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Does the PC report deliver enough?

There have been mixed reactions to the Productivity Commission’s draft report into aged care.

When so much change is need, there is little chance of everyone getting what they want. But, when so much change is needed, any move for proper reform should be welcomed. This is the view of one aged care nurses on the Productivity Commission’s draft report into aged care.

“From my point of view – a nurses point of view – does it give me everything I want? No it doesn’t. But it is a move in the right direction for the sector in which I love to work in,” she wrote in a letter to Nursing Review.

Signed, ‘Put residents first’, the nurse said she has been working in the sector for more than 10 years, and while only too aware of the issues nurses working in the sector face, such as wage disparity and problematic skill-mix, she believes patients should always be at the forefront.

“Would I like more pay? Of course I would. But who will end up paying for that extra money? I believe, at this stage, it will be the residents.

“I’m hopeful that this inquiry will bring about positive change for the sector as a whole.”

Overall there has been mixed reactions to what is contained in the 500 page document.

The ANF was scathing, warning it risks worsening the problems by not stipulating the need for more staff, minimum hours and licensing of workers.

In its response to the report, the union said the recommendations would roll back control of the sector when more regulation, not less, was required.

ANF federal secretary Lee Thomas said yesterday the report had ignored important issues, such as including the requirement of minimum hours for the delivery of quality care.

And it failed to acknowledge that “extra staffing levels and the right skills mix are integral to improving care for older Australians” in residential homes. “As an ageing population, Australians want to be assured that when they reach an age of reliance and require care, the system will look after their health and care needs,” Thomas said.

“The draft recommendations in the report fail to offer any assurances of this nature. We had hoped the Productivity Commission would make recommendations that would improve the lives of aged-care residents and the staff who care for them, but the report has paid little regard to the issue of care delivery.”

National Seniors Australia chairwoman Judith Sloan agreed aged-care nurses were underpaid, but questioned the ANF’s call for more regulation, saying the controls were already ridiculous.

“The system is broken -- there’s been a capital strike in the sector, and the issue of the department allocating bed licences is absolutely finished, so we have to get rid of that,” Sloan said.

“We accept the role for some sort of user charges, especially with regard to accommodation and top-up care. But we need flexibility in that, and for it to be not too complicated.”
Aged care nurse Michelle Neihoff agrees with ANF’s views.

“I agree the government still have their heads in the sand and us aged care nurses are having to work even harder than we already do because we will still do our utmost to deliver what level of care is needed no matter that the staffing levels never increase with the level of care required by a resident and I feel the government and management of these facilities take advantage of our caring nature,” she wrote in a comment to NR.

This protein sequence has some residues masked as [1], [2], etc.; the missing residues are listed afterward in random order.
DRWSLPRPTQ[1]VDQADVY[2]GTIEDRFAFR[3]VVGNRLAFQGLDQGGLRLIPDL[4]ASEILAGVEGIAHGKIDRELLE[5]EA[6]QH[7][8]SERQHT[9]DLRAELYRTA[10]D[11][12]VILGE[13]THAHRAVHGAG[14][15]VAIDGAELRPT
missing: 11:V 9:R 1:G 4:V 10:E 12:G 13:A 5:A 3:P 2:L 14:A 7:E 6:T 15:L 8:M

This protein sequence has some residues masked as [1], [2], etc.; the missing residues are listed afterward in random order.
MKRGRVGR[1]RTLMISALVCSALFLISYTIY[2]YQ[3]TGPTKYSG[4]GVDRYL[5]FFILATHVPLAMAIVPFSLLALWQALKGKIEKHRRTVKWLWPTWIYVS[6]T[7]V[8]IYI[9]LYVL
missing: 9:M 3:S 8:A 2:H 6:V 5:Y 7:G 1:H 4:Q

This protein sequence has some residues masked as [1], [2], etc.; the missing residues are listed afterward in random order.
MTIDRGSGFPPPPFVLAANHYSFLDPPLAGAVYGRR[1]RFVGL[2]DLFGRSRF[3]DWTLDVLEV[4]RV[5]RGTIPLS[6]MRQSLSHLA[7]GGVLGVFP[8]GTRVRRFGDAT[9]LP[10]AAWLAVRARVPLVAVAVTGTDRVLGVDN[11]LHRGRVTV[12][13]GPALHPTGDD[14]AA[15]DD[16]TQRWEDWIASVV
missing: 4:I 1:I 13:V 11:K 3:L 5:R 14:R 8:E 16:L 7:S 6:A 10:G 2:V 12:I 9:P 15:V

The RCNA’s response, however, was much more positive.

RCNA CEO, Debra Cerasa, said she was particularly pleased to see that the focus is on offering older Australians affordable, quality care and more choice rather than shrinking services to contain costs.

“With an ageing population, we cannot afford to restrict essential services. We need a range of service options that are user-friendly, equitable and flexible to support people whether they want to stay in their homes or whether they require a residential facility,” Cerasa said.

So too were the providers and aged care peak bodies.

The report has, at first glance, lived up to its name – Caring for Older Australians.

That’s according to Aged and Community Services Australia (ACSA) acting CEO Pat Sparrow, who said the report paved the way for a sustainable aged care system.

“The time has come for Australia to have a mature discussion about how we reform an ailing system to provide optimum care and support for older people,” Sparrow said in a statement issued on Friday.

“The Commission has proposed payment options for residential care and accommodation which addresses fairness and equity for consumers and a more balanced funding structure for aged care providers,” she said.

UnitingCare Ageing welcomed the report, saying the recommendations appear to address underlying weaknesses in the current system.

“This is a groundbreaking report which has correctly identified and responded to systemic weaknesses in the current aged care and services system,” said Gillian McFee, director, UnitingCare Ageing.

She said it was said the release of the draft report was crucial given the already overburdened system

Minister for Ageing Mark Butler said the federal government recognised the concern about the wages gap between aged-care staff and those in public hospitals.

He encouraged anyone interested to make a submission.

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